Glad tidings to all commentators on LDV and very best to your families (regardless of what your children may be getting for Christmas)

    ATF.

  • “This is turning into the longest diva strop in history.”

    Have you forgotten Ted Heath so soon? 🙂

  • Denis Mollison 24th Dec '14 - 12:19am

    simon – “Muslim sexist conservatism, leading to female genital mutilation, (I know I know it isn’t religious), honour killings, pre pubescent schoolchildren wearing the veil or headscarf, ya de ya that really is something else.

    Not a cake I want to eat. But unlike many liberals and those on the left, I am not afraid to stridently say this. ”

    Where on earth do you get that idea from? I can’t think of anyone I know in the Lib Dems who isn’t strongly against FGM and honour killings, or isn’t strongly in favour of equal rights for muslim women, especially in regard to education. Indeed, I think many Lib Dems would agree with me that protecting womens’ rights is one of the few arguments for our country continuing to interfere in Afghanistan.

  • I actually think many girls think girls’ toys are a bit boring and actually prefer climbing trees etc. And as for pink toys for girls – please don’t get me started! That’s just about manufacturers’ marketing strategies. Jo Swinson was quite right to raise the issue of gender stereotyping.

  • Liberal Neil 24th Dec '14 - 8:03am

    Like Steve, my kids range in age quite a bit, from 24 to 2 in my case, and all for of them have played with a range of toys over time, and often with each others.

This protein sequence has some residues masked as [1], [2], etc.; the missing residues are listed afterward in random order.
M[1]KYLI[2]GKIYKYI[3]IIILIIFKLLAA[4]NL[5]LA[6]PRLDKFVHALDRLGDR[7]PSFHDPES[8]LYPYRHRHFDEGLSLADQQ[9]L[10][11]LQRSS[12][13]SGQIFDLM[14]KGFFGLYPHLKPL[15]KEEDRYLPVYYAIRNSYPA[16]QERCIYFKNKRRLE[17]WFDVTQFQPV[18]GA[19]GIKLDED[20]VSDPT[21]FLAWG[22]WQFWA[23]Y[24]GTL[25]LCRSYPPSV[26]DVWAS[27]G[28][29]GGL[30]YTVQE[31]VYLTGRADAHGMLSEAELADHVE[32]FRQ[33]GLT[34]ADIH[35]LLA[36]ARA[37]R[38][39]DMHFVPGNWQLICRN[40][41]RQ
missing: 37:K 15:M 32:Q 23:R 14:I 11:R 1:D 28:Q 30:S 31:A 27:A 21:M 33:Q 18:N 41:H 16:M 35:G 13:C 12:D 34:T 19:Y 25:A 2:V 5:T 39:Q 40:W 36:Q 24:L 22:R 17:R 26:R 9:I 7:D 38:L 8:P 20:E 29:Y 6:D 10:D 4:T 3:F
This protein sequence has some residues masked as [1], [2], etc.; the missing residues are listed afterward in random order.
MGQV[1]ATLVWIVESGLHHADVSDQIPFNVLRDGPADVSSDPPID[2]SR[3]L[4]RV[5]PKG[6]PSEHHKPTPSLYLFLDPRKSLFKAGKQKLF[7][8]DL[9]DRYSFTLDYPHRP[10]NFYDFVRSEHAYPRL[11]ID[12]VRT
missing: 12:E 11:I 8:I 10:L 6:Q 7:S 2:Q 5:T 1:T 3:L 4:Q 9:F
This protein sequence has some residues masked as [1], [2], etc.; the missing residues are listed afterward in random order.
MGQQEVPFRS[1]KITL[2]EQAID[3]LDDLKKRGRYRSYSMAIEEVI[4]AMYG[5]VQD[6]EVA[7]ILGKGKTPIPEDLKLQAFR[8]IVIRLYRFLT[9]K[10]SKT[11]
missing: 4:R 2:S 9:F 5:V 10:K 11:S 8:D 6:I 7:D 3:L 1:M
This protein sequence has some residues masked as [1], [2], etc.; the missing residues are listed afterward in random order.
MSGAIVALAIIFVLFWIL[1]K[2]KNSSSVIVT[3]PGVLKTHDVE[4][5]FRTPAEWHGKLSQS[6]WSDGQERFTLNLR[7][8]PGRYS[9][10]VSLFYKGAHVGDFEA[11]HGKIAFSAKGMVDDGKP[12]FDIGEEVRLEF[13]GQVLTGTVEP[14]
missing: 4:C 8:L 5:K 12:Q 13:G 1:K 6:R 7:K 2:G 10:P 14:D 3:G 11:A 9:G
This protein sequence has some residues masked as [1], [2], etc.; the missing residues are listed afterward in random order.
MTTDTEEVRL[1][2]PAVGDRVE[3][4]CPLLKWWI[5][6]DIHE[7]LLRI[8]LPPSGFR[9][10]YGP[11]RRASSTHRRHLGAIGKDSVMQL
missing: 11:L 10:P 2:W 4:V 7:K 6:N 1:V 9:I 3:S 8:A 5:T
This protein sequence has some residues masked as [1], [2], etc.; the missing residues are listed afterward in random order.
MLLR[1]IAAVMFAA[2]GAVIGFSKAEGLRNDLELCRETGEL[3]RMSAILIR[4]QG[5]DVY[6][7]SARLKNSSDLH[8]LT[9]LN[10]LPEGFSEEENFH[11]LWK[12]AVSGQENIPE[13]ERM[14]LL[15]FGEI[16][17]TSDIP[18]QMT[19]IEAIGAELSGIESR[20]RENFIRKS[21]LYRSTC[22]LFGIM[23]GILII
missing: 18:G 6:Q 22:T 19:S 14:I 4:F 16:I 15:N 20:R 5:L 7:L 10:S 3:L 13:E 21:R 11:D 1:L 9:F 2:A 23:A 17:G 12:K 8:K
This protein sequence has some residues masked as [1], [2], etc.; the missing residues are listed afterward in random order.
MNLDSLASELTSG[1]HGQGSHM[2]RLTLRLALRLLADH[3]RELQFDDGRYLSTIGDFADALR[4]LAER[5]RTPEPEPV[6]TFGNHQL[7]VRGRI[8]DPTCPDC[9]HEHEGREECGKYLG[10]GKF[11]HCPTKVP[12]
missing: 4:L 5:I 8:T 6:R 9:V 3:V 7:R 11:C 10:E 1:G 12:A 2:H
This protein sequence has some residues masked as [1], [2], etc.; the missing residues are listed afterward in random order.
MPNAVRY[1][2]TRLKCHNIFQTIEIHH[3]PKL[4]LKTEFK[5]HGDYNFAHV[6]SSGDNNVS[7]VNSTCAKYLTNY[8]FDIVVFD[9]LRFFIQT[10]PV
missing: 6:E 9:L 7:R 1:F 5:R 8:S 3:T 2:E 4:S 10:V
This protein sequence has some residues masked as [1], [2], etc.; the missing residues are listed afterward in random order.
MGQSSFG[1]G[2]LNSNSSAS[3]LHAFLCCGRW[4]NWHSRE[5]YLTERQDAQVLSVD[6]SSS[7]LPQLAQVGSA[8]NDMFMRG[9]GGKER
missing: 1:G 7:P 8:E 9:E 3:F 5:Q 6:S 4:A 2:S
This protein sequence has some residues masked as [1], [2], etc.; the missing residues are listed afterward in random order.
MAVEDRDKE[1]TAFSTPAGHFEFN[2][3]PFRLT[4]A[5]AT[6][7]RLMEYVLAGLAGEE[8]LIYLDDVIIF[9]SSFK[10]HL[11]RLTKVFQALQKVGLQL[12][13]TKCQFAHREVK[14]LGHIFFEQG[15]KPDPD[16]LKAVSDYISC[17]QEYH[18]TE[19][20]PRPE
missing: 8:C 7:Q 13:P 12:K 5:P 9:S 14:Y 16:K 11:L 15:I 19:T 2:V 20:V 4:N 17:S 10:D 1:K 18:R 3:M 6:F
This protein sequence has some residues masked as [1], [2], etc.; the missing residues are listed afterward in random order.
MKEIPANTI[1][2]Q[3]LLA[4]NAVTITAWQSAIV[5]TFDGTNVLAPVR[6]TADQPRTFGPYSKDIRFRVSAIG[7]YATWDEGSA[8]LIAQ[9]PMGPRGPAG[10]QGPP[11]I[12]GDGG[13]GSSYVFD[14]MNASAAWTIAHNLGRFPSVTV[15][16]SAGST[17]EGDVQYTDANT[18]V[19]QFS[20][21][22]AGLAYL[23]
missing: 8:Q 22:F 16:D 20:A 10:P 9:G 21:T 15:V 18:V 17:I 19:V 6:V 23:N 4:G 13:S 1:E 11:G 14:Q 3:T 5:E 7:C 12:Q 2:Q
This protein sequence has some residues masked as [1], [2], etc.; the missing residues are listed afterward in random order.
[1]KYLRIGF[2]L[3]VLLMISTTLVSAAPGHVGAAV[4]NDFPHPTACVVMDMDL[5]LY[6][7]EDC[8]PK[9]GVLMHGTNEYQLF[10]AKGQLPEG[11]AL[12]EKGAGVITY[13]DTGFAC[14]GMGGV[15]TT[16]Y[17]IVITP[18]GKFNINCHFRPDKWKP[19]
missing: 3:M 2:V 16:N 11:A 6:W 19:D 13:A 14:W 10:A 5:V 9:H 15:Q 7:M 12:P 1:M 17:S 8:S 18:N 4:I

One of them used to get very upset when she saw toys she liked playing with on the ‘boys’ shelves. It made her feel like she was getting it wrong.

    Of the four, it is she who most likes the toys that tend to be marketed at boys.

    I think Jo is spot on. We should encourage companies to drop the gender stereotyping. She rightly hasn’t suggested legislation.

  • @Liberal Neil
    “One of them used to get very upset when she saw toys she liked playing with on the ‘boys’ shelves. It made her feel like she was getting it wrong.”

    That’s very strange, because it’s the complete opposite of my own experiences during 15 years as a father. Though she’s had per “pink phases”, my daughter has mostly gravitated towards boyish things, and far from being “upset” about the things she likes being associated with boys, she regards it as a major plus point. Many of her friends have been the same.

    “Tomboy”-ish behaviour has always been regarded as cool so I’m genuinely surprised your daughter should feel that way. On the other hand, boys who like traditionally feminine things have always been looked down upon. Childhood play is one of the few areas where girls have always had a real advantage in terms of being able to do what they like, which is why I find many of the comments above so baffling.

    But this is the kind of comment I really dislike :-